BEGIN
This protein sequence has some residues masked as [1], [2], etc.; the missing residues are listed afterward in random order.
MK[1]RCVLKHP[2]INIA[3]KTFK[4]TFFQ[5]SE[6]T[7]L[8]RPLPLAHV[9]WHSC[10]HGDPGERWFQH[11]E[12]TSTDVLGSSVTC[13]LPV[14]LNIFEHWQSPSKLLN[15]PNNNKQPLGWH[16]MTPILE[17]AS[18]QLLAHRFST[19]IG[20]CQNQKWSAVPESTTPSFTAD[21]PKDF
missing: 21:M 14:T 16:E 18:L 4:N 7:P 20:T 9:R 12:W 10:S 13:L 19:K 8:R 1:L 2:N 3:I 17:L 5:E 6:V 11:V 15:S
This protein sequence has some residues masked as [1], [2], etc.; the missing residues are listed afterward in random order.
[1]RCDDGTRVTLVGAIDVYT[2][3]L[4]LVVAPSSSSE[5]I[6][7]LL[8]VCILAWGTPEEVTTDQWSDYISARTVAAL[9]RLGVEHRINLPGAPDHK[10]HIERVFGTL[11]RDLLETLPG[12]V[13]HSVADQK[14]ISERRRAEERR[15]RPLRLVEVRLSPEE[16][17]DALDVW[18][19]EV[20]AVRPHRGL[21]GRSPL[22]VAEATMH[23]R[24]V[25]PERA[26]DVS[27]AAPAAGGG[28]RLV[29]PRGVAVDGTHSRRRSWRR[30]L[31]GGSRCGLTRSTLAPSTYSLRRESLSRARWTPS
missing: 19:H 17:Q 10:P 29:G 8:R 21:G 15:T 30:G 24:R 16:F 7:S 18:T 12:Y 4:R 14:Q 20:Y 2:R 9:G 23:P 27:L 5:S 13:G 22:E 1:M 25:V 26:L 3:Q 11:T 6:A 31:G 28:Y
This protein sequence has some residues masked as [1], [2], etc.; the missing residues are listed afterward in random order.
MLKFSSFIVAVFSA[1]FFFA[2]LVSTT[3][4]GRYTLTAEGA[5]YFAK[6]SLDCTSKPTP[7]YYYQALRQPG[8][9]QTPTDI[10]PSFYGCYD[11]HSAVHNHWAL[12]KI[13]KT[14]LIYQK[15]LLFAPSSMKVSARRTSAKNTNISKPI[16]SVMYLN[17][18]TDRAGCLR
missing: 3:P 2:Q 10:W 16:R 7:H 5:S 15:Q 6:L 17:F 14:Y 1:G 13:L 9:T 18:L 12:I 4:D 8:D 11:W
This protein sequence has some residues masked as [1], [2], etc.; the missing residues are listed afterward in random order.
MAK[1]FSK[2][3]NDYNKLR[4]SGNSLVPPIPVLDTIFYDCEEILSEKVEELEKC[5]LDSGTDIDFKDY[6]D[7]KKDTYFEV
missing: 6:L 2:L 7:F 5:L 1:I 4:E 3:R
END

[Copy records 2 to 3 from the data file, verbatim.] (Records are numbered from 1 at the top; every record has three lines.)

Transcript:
This protein sequence has some residues masked as [1], [2], etc.; the missing residues are listed afterward in random order.
[1]RCDDGTRVTLVGAIDVYT[2][3]L[4]LVVAPSSSSE[5]I[6][7]LL[8]VCILAWGTPEEVTTDQWSDYISARTVAAL[9]RLGVEHRINLPGAPDHK[10]HIERVFGTL[11]RDLLETLPG[12]V[13]HSVADQK[14]ISERRRAEERR[15]RPLRLVEVRLSPEE[16][17]DALDVW[18][19]EV[20]AVRPHRGL[21]GRSPL[22]VAEATMH[23]R[24]V[25]PERA[26]DVS[27]AAPAAGGG[28]RLV[29]PRGVAVDGTHSRRRSWRR[30]L[31]GGSRCGLTRSTLAPSTYSLRRESLSRARWTPS
missing: 19:H 17:Q 10:P 29:G 8:R 21:G 15:T 30:G 24:R 16:F 7:S 18:T 12:Y 4:R 14:Q 20:Y 2:R 9:G 23:P 27:L 5:S 13:G 22:E 1:M 25:V 26:L 3:Q 11:T 6:A 31:G 28:Y
This protein sequence has some residues masked as [1], [2], etc.; the missing residues are listed afterward in random order.
MLKFSSFIVAVFSA[1]FFFA[2]LVSTT[3][4]GRYTLTAEGA[5]YFAK[6]SLDCTSKPTP[7]YYYQALRQPG[8][9]QTPTDI[10]PSFYGCYD[11]HSAVHNHWAL[12]KI[13]KT[14]LIYQK[15]LLFAPSSMKVSARRTSAKNTNISKPI[16]SVMYLN[17][18]TDRAGCLR
missing: 3:P 2:Q 10:W 16:R 7:H 5:S 15:Q 6:L 17:F 14:Y 1:G 13:L 9:T 18:L 12:I 4:D 8:D 11:W